In another project around trust, I’m working with colleagues at the University of Tromso in Norway, looking at ways to make societies resilient to disinformation. My role is to provide conceptual understandings of trust and trust-building as a tool for creating more robust societies in the age of "fake news".
Whatever I’m exploring, I’m always interested in viewing events from different points of view – other than the mainstream – often adopting feminist and postcolonial perspectives in my research.
For example, in my book Turkey, Power and the West: Gendered International Relations and Foreign Policy, I looked at Turkish foreign policy through the lens of gender analysis to understand the impacts of hyper and toxic masculinity in international relations and foreign policy.
As well as my academic research, I contribute to public debate and policy making. The UK Cabinet Office have invited me to participate in discussions around the UK’s place in the world, Turkish domestic and foreign policy as well as the thorny issue of defending democracy in Afghanistan.
I’ve also provided evidence to the UK Government on the experience of women in migrant detention centres and was the co-author of the Michigan Guidelines on Refugee Freedom of Movement – now a reference document in the UNHCR's Refworld library.
Alongside this, I do consultancy work for diplomatic representations and for London-based international investment companies regarding migration, Middle East and Turkish politics. I have also provided migration management and European security training to diplomats at the Clingendael Institute in The Hague.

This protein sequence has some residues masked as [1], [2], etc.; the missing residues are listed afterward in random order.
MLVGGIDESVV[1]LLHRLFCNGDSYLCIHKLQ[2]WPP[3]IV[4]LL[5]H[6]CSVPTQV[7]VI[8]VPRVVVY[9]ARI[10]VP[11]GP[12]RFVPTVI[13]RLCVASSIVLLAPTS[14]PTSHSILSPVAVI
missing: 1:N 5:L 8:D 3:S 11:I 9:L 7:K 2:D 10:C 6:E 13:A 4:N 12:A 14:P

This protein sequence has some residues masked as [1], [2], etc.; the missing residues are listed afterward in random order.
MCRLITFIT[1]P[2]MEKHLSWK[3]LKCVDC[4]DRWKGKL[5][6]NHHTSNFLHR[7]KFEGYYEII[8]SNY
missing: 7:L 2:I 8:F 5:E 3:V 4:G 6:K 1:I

My research journey
I have a passion for literary classics – such as War and Peace and Les Misérables. The issues they cover intrigue me and inspired me to study International Relations and begin my academic career in this area.
My doctoral research years at Aberystwyth University strongly shaped what, and how, I want to study: what makes us – as individuals, societies and states – insecure and what should we do to live a collective life? These are still the two big research questions for me.
Rewinding a little – my research journey started at Bilkent University in Turkey, where I grew up. I graduated with my BA in International Relations in 2005. During this time, I developed an interest in security in international politics, particularly that of individuals and societies facing war, conflict and violence.
For my Masters, I took up the challenge of leaving Turkey and moving to Sweden to join the University of Lund. I studied European Politics – focusing on the ways immigrants from the Global South were constructed as security threats in the UK, France, and Germany.